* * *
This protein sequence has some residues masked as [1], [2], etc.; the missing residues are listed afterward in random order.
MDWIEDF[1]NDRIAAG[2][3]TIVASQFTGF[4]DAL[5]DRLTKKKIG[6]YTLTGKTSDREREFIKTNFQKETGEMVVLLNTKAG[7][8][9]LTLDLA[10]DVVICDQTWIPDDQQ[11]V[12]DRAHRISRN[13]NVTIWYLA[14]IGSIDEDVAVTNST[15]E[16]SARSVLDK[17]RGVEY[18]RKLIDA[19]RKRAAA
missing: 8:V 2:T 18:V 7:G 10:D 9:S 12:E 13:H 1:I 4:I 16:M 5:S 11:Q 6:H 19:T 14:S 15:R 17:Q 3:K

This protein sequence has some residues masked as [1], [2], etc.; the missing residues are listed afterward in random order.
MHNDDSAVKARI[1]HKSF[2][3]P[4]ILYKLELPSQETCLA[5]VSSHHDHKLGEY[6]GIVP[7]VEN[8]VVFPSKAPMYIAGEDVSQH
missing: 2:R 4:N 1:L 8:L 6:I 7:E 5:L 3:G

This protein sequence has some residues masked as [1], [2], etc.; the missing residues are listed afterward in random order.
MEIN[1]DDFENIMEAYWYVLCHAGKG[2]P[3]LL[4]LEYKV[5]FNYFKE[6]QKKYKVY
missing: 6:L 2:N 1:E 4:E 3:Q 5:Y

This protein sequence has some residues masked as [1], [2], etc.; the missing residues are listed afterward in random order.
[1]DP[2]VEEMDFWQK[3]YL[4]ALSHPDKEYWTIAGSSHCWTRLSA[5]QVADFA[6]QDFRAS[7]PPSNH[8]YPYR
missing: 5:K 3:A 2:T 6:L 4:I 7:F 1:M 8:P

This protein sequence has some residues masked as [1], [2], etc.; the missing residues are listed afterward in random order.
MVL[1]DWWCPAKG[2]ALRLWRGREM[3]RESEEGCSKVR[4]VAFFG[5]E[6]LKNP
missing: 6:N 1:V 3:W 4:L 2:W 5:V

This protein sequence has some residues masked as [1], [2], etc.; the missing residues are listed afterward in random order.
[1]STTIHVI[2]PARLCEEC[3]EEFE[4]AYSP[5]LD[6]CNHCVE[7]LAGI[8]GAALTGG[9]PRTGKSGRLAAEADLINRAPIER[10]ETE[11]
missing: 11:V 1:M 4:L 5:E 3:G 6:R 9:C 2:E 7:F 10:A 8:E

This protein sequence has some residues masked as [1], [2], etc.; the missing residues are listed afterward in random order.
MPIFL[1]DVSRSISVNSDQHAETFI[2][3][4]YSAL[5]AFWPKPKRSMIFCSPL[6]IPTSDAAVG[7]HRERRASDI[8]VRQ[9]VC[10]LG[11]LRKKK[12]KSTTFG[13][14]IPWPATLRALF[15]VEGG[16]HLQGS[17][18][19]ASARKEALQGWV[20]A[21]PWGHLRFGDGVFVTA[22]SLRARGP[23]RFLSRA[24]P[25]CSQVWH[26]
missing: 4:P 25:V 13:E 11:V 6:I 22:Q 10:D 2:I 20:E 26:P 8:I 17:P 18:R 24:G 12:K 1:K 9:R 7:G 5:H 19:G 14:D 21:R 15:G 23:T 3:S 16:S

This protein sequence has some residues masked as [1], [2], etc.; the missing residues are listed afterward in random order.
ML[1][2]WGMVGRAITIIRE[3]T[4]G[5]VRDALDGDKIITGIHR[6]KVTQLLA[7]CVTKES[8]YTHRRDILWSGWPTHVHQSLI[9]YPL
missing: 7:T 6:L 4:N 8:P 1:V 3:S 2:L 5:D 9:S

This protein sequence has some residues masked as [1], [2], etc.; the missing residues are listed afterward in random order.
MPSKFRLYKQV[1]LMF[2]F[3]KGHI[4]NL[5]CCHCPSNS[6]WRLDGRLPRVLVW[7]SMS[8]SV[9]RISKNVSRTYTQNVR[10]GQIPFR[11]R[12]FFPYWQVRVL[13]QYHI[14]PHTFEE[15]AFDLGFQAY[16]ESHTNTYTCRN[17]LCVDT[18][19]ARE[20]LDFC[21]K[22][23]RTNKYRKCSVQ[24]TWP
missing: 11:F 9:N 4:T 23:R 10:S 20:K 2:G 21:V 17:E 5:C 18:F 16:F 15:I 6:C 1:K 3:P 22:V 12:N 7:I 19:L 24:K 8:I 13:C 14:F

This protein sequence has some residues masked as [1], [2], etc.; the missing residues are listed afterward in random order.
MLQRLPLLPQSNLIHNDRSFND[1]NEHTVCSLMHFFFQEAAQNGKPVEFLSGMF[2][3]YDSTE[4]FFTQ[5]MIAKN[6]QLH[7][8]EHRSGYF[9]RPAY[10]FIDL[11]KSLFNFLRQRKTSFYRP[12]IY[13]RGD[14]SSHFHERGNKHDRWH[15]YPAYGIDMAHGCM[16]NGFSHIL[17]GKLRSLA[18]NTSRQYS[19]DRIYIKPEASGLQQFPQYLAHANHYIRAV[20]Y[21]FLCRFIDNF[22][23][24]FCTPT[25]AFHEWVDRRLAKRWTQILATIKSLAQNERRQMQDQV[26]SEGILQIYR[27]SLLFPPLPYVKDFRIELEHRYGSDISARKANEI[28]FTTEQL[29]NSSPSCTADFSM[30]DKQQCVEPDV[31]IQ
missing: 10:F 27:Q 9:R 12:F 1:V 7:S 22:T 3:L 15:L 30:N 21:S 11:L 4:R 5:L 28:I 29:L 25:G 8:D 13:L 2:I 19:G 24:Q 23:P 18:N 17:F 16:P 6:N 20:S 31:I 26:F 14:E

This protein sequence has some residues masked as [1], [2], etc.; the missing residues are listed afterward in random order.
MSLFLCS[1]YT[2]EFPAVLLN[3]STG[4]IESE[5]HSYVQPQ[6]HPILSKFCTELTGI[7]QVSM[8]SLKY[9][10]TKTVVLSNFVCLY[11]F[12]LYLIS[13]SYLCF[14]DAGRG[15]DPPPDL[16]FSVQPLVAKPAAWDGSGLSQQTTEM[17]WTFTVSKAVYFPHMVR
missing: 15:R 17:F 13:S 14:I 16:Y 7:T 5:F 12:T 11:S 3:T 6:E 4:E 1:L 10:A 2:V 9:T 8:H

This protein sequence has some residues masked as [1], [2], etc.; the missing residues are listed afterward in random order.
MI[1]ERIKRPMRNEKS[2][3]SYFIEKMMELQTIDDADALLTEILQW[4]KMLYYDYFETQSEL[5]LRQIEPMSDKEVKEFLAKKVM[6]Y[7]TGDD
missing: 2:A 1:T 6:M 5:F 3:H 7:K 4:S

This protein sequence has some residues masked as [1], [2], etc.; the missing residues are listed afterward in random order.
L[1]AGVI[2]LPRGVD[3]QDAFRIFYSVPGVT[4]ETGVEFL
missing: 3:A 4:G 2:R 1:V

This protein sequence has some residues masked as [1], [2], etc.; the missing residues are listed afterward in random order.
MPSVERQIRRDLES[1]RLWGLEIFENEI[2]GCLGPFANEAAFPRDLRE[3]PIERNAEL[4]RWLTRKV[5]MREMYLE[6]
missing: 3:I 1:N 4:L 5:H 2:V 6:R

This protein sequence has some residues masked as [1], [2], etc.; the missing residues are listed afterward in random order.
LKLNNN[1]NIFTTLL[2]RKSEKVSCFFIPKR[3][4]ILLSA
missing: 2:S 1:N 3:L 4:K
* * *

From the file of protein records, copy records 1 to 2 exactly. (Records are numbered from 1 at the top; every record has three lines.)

This protein sequence has some residues masked as [1], [2], etc.; the missing residues are listed afterward in random order.
MDWIEDF[1]NDRIAAG[2][3]TIVASQFTGF[4]DAL[5]DRLTKKKIG[6]YTLTGKTSDREREFIKTNFQKETGEMVVLLNTKAG[7][8][9]LTLDLA[10]DVVICDQTWIPDDQQ[11]V[12]DRAHRISRN[13]NVTIWYLA[14]IGSIDEDVAVTNST[15]E[16]SARSVLDK[17]RGVEY[18]RKLIDA[19]RKRAAA
missing: 8:V 2:T 18:V 7:G 10:D 9:S 12:E 13:H 1:I 4:I 16:M 5:S 11:Q 6:H 19:T 14:S 15:R 17:Q 3:K

This protein sequence has some residues masked as [1], [2], etc.; the missing residues are listed afterward in random order.
MHNDDSAVKARI[1]HKSF[2][3]P[4]ILYKLELPSQETCLA[5]VSSHHDHKLGEY[6]GIVP[7]VEN[8]VVFPSKAPMYIAGEDVSQH
missing: 2:R 4:N 1:L 8:L 6:I 7:E 5:L 3:G